Literary techniques are the constructions of language used by an author to convey meaning. These techniques make the story more interesting to the reader. It is important that students learn to identify and understand these constructions. The mastering of these devices will help students get more enjoyment from the fiction they read—both in and out of the classroom situation.
These literary devices are commonly taught in the elementary and middle grades: Connotation, Dialogue, Dialect, Imagery, Idiom, Simile, Metaphor, Pun, Personification, Hyperbole, Understatement, Allusion, Oxymoron, Symbol, Alliteration, and Onomatopoeia.
Many of these devices fall into the category of figurative language. Figurative language uses figures of speech—phrases that go beyond the literal meaning of the words—to be more effective. Figures of speech include metaphors, similes, idioms, and hyperbole.
The study of the elements of a story goes hand in hand with the study of literary devices. The basic elements of a story are character, setting, plot, setting, and theme. Also important are point of view, tone, mood, and style.
The inclusion of figurative language in a work of literature enhances the various elements of the story. It improves a reader’s enjoyment and understanding of the literary work in several ways:
1. Figurative language helps create a mood, which refers to the atmosphere that surrounds the reader and evokes certain feelings.
2. Figurative language can enhance characterization. It can help the author reveal the characters’ traits and personality.
3. Figurative language can help the author advance or slow down the plot. The author can slow down the plot by adding long descriptive passages. He or she can use figurative language to add suspense or humor to the plot.
4. Figurative language can make the setting come alive.
In other words, the use of figurative language enriches the reader’s experience by making the text more interesting.
Figurative Language and Other Literary Devices
Figurative Language and Other Literary Devices, written by Rebecca Stark and published by Educational Books ’n’ Bingo, is available in two grade levels: Grades 5–8 and Grades 3–6. They use examples from classic and modern literature to teach these techniques and devices.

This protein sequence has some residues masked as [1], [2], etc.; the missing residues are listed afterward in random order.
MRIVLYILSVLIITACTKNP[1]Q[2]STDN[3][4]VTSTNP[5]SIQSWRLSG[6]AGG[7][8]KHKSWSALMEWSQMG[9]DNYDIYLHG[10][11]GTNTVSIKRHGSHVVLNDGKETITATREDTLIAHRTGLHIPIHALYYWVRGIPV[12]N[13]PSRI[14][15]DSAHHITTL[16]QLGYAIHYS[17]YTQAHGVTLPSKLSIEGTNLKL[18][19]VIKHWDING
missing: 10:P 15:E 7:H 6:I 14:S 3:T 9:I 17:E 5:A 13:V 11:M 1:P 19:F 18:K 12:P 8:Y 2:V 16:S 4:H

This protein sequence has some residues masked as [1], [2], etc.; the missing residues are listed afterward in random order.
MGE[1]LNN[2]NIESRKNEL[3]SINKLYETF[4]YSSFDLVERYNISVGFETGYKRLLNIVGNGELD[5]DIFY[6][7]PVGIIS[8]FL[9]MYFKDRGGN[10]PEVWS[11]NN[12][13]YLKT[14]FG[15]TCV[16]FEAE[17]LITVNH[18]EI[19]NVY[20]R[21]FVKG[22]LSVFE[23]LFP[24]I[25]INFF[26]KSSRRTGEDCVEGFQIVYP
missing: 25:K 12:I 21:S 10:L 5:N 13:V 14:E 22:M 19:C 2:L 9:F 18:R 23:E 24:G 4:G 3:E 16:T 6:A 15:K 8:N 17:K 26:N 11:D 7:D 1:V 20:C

The following literary devices and techniques are covered: • Connotation,
• Irony (Grades 5–8 only)
• Sarcasm (Grades 5–8 only)
• Paradox (Grades 5–8 only)
At the end of the unit, students will be able to identify and understand these literary devices. They will also be able to use the figurative language and other literary techniques in their own writing.
Each literary device is defined. One or more examples are given from classic and/or modern literature. Students are then given opportunities to identify, explain, and use the technique.
Story Elements, written by Rebecca Stark and published by Educational Books ’n’ Bingo, is available in two grade levels: Grades 5–8 and Grades 3–6. They use examples from classic and modern literature to teach the elements of literature.
It is important that students learn to analyze and interpret the literature they read—not only for good results on standardized tests but also for enjoyment throughout their lives. To get the most out of what they read, they should be able to analyze a work’s literary elements. These books are designed to help students achieve that goal.
The books cover the following elements:
• Plot and Conflict
• Point of View
At the end of the unit, students will be able to…
• infer the setting of a story
• understand the devices and word choices that help develop the mood of a story
• understand the devices and word choices that help develop the tone of a story
• understand the elements of plot
• understand the characters in a story
• infer the characteristics and qualities of the main characters in a story
• identify the point of view and narrative voice of the story
• determine the mood of a story
• determine the tone of a story
• determine the style of a story
• identify the theme of a story
• identify the genre of a story
• understand and develop story elements in their own writing.
Each literary element is defined. One or more examples are given from classic and/or modern literature. Skill-building activities based on the literary element are provided.
Educational Books ’n’ Bingo’s Figurative Language Bingo Book and Elements of Literature Bingo Book provide practice and review of these concepts. Each book provides a complete bingo game in a book. There are enough unique bingo sheets for 30 students!
Barbara Peller, AKA Rebecca Stark, author of Figurative Language and Other Literary Devices, Story Elements, Figurative Language Bingo Book, and Elements of Literature Bingo Book.
The books described in this article are published by Educational Books ’n’ Bingo.